- Component. A bundle of immutable data (Props) and pure functions that can transform the props into UI.
- LithoView. A subclass of
android.view.ViewGroupthat is used to render a
- ComponentTree. A class that holds a single root
Componentand controls its lifecycle.
- LayoutState. Responsible for calculating a layout and holding onto the output of the calculation.
- MountState. Responsible for mounting the
LithoViewhas exactly one
- InternalNode. Class which represents a single node in the layout of a
- LayoutOutput. Lightweight representation of the output of the layout pass. The
LayoutStateproduces a List of
LayoutOutputs that are then mounted by the
We recommend you start by watching this video: it covers most of the core concepts above, as well as the fundamentals of how a Litho component gets turned into a
View on screen.
Layout calculation is controlled by the
ComponentTree. There are two mains ways that a
ComponentTree will kick off a layout calculation:
- If the bounds are known in advance, then the user can call
- When the
ComponentTreeis set on a
LithoView#onMeasure()will cause a layout to be calculated, unless the
ComponentTreealready has a valid layout (e.g. from an earlier
LayoutState#createTree. The first step in calculating layout is creating the tree of components (a tree of
InternalNodes). This is done by recursively resolving each Component in the hierarchy, which for
Columnmeans creating a new
InternalNodeand adding each of their children, and for all other Components just means calling
LayoutState#measureTree. The second step in the calculation is measuring the tree. To do this the
InternalNodes just defer to their underlying Yoga nodes, and Yoga does the calculation for us.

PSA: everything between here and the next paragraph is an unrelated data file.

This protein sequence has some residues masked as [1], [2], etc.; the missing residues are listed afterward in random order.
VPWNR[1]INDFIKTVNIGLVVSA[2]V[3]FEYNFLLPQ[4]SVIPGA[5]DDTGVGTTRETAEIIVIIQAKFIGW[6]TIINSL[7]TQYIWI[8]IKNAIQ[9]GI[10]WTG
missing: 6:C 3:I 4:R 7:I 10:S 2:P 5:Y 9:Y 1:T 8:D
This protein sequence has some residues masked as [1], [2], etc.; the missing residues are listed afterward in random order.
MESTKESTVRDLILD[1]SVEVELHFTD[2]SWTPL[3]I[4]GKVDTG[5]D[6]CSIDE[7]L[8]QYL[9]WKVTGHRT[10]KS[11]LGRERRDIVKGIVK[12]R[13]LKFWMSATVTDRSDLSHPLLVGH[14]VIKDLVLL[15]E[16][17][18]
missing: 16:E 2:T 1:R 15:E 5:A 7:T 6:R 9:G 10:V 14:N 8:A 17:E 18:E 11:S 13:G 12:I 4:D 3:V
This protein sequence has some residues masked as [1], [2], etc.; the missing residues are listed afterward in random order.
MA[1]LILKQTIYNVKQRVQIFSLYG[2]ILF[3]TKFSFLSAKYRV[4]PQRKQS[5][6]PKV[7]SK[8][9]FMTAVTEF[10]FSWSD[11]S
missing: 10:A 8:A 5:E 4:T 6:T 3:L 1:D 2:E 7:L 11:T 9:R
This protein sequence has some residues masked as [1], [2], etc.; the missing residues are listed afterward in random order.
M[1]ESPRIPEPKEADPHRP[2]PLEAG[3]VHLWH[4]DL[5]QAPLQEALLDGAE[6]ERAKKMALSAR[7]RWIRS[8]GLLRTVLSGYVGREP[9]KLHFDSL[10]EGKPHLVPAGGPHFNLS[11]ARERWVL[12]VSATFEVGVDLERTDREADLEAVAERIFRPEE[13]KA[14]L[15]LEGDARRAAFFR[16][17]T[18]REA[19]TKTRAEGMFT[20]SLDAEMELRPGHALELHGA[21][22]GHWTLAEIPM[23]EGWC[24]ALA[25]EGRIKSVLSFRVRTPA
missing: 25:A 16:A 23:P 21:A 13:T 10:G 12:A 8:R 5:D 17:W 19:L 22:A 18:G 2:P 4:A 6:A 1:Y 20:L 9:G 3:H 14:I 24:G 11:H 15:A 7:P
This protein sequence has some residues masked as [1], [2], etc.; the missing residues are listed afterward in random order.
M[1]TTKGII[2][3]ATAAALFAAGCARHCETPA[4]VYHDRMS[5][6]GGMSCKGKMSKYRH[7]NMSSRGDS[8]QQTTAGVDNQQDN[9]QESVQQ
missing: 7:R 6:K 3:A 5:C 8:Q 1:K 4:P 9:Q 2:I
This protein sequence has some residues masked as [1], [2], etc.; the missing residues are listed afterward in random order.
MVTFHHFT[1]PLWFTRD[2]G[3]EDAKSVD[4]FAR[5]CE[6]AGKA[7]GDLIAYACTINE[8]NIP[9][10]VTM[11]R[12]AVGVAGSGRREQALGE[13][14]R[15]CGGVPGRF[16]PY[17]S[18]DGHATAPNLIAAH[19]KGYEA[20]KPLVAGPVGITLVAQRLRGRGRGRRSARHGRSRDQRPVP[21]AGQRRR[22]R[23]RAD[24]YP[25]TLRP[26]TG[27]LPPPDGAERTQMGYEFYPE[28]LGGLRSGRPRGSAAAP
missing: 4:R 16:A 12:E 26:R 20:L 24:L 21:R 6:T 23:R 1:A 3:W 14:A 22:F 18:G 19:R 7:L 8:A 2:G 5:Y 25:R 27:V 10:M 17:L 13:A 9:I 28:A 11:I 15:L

LayoutState#collectResults. Now that we have created and measured the tree, we collect the results into a lightweight representation of elements that need mounting and throw away the
When calculating new layout on a
ComponentTree that already has an existing layout, it is common that much of the layout is actually quite similar to before (e.g. you might change the color of an icon when you click on it, but leave the remaining UI the same). In order to take advantage of the similarities in cases such as this, we do something called
LayoutState that we create has a tree of
DiffNodes that store the results of the layout that we calculated, including measurements. When creating a new
LayoutState for a
ComponentTree that already has one, we use the
DiffNode tree to skip work where possible.
MountState#mount) takes place for the first time when the
LithoView is first laid out, and again every time the visible portion of the
LithoView changes (provided that incremental mount is enabled). The mount step receives a
Rect indicating the current visible area of the LithoView, and it uses that
Rect to determine which of the
LayoutOutputs from the Layout phase need to be either mounted (if they are now on the screen and they weren't before) or unmounted (if they are no longer on the screen).
For each Component that needs to be mounted, we first acquire the
Drawable defined in the
onCreateMountContent method. If possible, we acquire the mount content from our recycling pool (which is stored on a per-context basis), but if the pool is empty, then we create a new one. After that, we call
mount, and then
bind. When unmounting, we call
unbind and then
Each time mount is called, we also call
MountState#processVisibilityOutputs, which determines whether any visibility events need to be fired, and fires them if so.
Mounting (including firing visibility events) is bound to the UI thread, so operations called here should be as lightweight as possible.
Mount diffing is a technique that Litho uses to avoid unmounting and mounting content when it is not necessary. Before mounting, we look at the currently mounted content and compare it with the content that we want to mount. If the currently mounted content does not need updating, then we don't call